Cardiomyopathy is a condition where the heart muscle does not function as it should. The main types of this condition include dilated, hypertrophic, and restrictive cardiomyopathy. This condition makes it more difficult for your heart to pump and deliver blood to the rest of your body through the circulatory system. It can lead to heart failure, but it can be treated. The type of treatment a patient receives all depends on the type of condition they have and its severity. Treatment may include medications, surgery implanted devices, or in life-threatening cases, a heart transplant.
Regardless of the type of cardiomyopathy a patient has, the signs and symptoms progressively worsen unless treated. In some patients, this worsening happens faster, while the severity may worsen for others over the course of a longer period.
There are different types of cardiomyopathy: dilated (DCM), hypertrophic, restrictive, ischemic, arrhythmogenic right ventricular dysplasia (ARVD), alcoholic cardiomyopathy, and left ventricular non-compaction. There are various causes for cardiomyopathy that include genetic conditions, long-term high blood pressure, chronic rapid heart rate, pregnancy complications, metabolic disorders, nutritional deficiencies, drinking too much alcohol over a prolonged period, use of chemotherapy drugs and radiation to treat cancer, and use of cocaine.
Dilated cardiomyopathy, or DCM for short, is the most common form of nonischemic cardiomyopathy and it is defined as a heart’s decreased ability to pump blood because its main chamber (the left ventricle) is enlarged, weak, and dilated. At first, these chambers respond by stretching to hold more blood to circulate through the body. This helps to strengthen the contractions of the heart and keep blood pumping for a short time. Unfortunately, over time, the heart muscle walls get weaker and cannot pump as strongly. The kidneys will jump into action by retaining fluid and sodium, but if this fluid builds up in the legs, ankles, feet, lungs, or other organs, the body gets congested and the patient will develop congestive heart failure.
Hypertrophic cardiomyopathy is when the heart muscle (myocardium) becomes thickened (hypertrophied) and has a harder time pumping blood. This disease often goes undiagnosed because many people with it have very few or minor symptoms. People with HCM generally lead normal lives without significant problems. However, a small percentage of these people develop shortness of breath, chest pain, or other problems with the heart’s electrical system. This often results in life-threatening abnormal heart rhythms (arrhythmias).
This is the rarest form of cardiomyopathy and is a condition where the walls of the lower chambers of the heart (ventricles) are unusually rigid and lack the flexibility needed to expand as they fill with blood. The diastolic function (the ability of the heart to fill with blood) is abnormal, even if the pumping or systolic function of the ventricle works normally. This makes it harder for the ventricles to fill with blood, and as time goes on, the heart loses its ability to pump blood. This leads to heart failure. The causes of RC are often unknown but can include a buildup of scar tissue, the buildup of abnormal proteins, chemotherapy of chest exposure to radiation, excess iron in the heart, and other systemic diseases.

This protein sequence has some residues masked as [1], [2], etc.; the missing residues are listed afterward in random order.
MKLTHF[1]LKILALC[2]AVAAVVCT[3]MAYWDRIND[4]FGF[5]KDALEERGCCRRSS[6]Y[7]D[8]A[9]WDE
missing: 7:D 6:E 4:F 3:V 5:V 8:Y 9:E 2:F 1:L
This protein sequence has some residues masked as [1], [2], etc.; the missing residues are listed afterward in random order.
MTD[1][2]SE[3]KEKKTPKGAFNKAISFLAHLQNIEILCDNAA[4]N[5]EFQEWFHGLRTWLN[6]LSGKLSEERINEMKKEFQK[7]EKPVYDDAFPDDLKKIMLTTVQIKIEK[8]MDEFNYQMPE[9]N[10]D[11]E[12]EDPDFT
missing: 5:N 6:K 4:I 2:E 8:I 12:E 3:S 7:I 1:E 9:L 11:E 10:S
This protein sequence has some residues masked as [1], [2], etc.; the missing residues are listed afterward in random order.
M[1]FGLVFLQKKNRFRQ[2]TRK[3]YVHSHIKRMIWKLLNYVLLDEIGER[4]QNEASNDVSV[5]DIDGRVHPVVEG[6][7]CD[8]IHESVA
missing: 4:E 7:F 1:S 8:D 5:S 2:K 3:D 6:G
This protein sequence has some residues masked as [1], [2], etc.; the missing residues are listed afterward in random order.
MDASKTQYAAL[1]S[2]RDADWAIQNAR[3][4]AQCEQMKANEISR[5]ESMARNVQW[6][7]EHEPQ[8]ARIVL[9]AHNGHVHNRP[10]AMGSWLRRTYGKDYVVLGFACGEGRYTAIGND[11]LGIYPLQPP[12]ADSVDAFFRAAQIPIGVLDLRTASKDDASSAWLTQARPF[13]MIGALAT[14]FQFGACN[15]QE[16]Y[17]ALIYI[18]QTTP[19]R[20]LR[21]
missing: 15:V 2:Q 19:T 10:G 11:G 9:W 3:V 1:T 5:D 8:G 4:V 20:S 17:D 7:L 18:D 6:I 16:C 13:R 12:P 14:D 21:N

Ischemic cardiomyopathy is a serious condition if left untreated and can lead to heart failure, blood clots, or death. It occurs when coronary artery disease is present, or after a heart attack, and an artery to the heart is temporarily blocked. This prevents oxygen-rich blood from entering the heart, causing the heart muscle to enlarge, dilate, or weaken. Since the heart now has a reduced ability to pump blood to the body, IC develops. Causes include coronary heart disease, heart attacks, high blood pressure, high cholesterol, and tobacco use.
This type of cardiomyopathy is a rare form in which the heart muscle of the right ventricle (RV) is replaced by fat or fibrous tissue. The RV becomes dilated and contracts poorly, reducing the ability of the heart to pump blood. Patients with this condition often have abnormal heart rhythms, leading to an increased risk of sudden cardiac arrest or death.
This form of heart disease is directly caused by alcohol abuse. Long-term abuse of alcohol weakens and thins the heart muscle, weakening its ability to pump blood. Whenever the heart is unable to efficiently pump blood, the lack of circulation affects the body’s major functions, leading to possible heart failure and other life-threatening problems.
Left ventricular non-compaction, or LVNC for short, is a condition where the muscular wall of the left ventricle of the heart becomes like a sponge. This “spongey” texture is caused by the formation of channels, known as trabeculations that form in the heart muscle. This affects the heart’s ability to pump blood through the body and affects the electrical signaling of the heart. This condition cannot be cured, but there are treatments available to combat the symptoms.
Each type of cardiomyopathy is serious and has life-threatening consequences if it is not diagnosed early or left untreated. In many cases, the disease is untreatable, and if you have a family history of the condition, you should notify your doctor.
You can still make healthy lifestyle changes to lower your risk of developing heart disease such as avoiding alcohol or cocaine use; controlling high blood pressure, high cholesterol, and diabetes; eating a healthy diet; exercising regularly; getting enough sleep, and reducing your stress.